Gene regulation and depression

Mice subjected to stress caused by the presence of an aggressive intruder, repress the gene that produces a growth factor called brain derived neurotrophic factor (BDNF), reports a paper in the March issue of Nature Neuroscience. This finding suggests a molecular pathway by which stress may cause lasting changes in gene regulation

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*Gene regulation and depression - Nature Neuroscience
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[1] Gene regulation and depression

DOI: 10.1038/nn1659

Mice subjected to stress caused by the presence of an aggressive intruder,
repress the gene that produces a growth factor called brain derived
neurotrophic factor (BDNF), reports a paper in the March issue of Nature
Neuroscience. This finding suggests a molecular pathway by which stress may
cause lasting changes in gene regulation.

Eric Nestler and colleagues have previously reported that such socially
stressed mice show a form of depression that mimics the human condition, and
that treatment with antidepressants can improve their behavior. The team now
uses this model to study gene changes that take place when mice are exposed
to chronic defeat stress and when they are treated with antidepressants.
These changes last for over a month after the social stress ends and are
mediated by an increase in histone methylation - which usually represses
gene expression - at the Bdnf promoter sites, leading to more stable
repression of the gene. Treatment with the antidepressant imipramine
increased histone acetylation - which usually promotes gene expression - by
repressing an enzyme that deacetylates histones, thus reversing the effect
on the Bdnf promoter.

If similar changes occur in humans, which are yet to be demonstrated, this
work may lead to new therapeutic targets for stress-induced depression.

Author contact:
Eric Nestler (University of Texas Southwestern Medical Center, TX, USA)
Tel: +1 214 648 1111; E-mail: [email protected]

Additional contact for comment on paper:
Steven Hyman (Harvard Medical School, MA, USA)
Tel: +1 617 496 5100; E-mail: [email protected]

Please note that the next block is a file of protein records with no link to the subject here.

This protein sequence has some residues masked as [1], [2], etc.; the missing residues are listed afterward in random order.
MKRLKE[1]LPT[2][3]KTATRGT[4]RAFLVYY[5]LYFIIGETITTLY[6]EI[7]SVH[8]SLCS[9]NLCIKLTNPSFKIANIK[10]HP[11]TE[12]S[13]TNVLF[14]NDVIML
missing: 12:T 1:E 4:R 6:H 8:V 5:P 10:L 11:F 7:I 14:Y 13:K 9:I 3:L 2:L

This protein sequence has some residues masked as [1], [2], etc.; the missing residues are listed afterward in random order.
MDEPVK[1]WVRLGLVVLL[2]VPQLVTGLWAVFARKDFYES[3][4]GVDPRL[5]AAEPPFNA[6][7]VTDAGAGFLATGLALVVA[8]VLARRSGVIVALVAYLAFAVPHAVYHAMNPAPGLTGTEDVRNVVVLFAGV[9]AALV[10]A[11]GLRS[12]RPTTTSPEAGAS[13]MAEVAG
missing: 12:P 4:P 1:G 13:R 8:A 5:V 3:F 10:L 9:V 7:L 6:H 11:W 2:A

Other papers from Nature Neuroscience to be published online at the same
time and with the same embargo:

[2] Selective enhancement of associative learning by microstimulation of the
anterior caudate DOI: 10.1038/nn1662

[3] Brain activity before an event predicts later recollection DOI: 10.1038/nn1663

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[6] Kinetic development of crystallization fronts in complex plasmas
DOI: 10.1038/nphys242

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GEOGRAPHICAL LISTING OF AUTHORS

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AUSTRALIA
Victoria: 12, 1

BELGIUM
Ghent: 17

CANADA
Alberta: 11

FRANCE
Orleans: 6
Paris: 14

GERMANY
Berlin: 5, 17
Cologne: 17
Dortmund: 17
Garching: 5, 6
Giessen: 14
Leipzig: 5

IRELAND
Dublin: 15

ISRAEL
Jerusalem: 12

ITALY
Catanzova: 10

NORWAY
Tromso: 6

RUSSIA
Chernogolovka: 8

SWEDEN
Umea: 15

SWITZERLAND
Basel: 4

THE NETHERANDS
Amsterdam: 16
Nijmegen: 8, 17
Rotterdam: 12

TURKEY
Istanbul: 17

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Bath: 15
Belfast: 15
Birmingham: 15
Lancaster: 8
Leeds: 17
London: 3
Manchester: 8

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California
Irvine: 3
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Los Angeles: 14
Stanford: 13
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New Haven: 17, 19
Dallas
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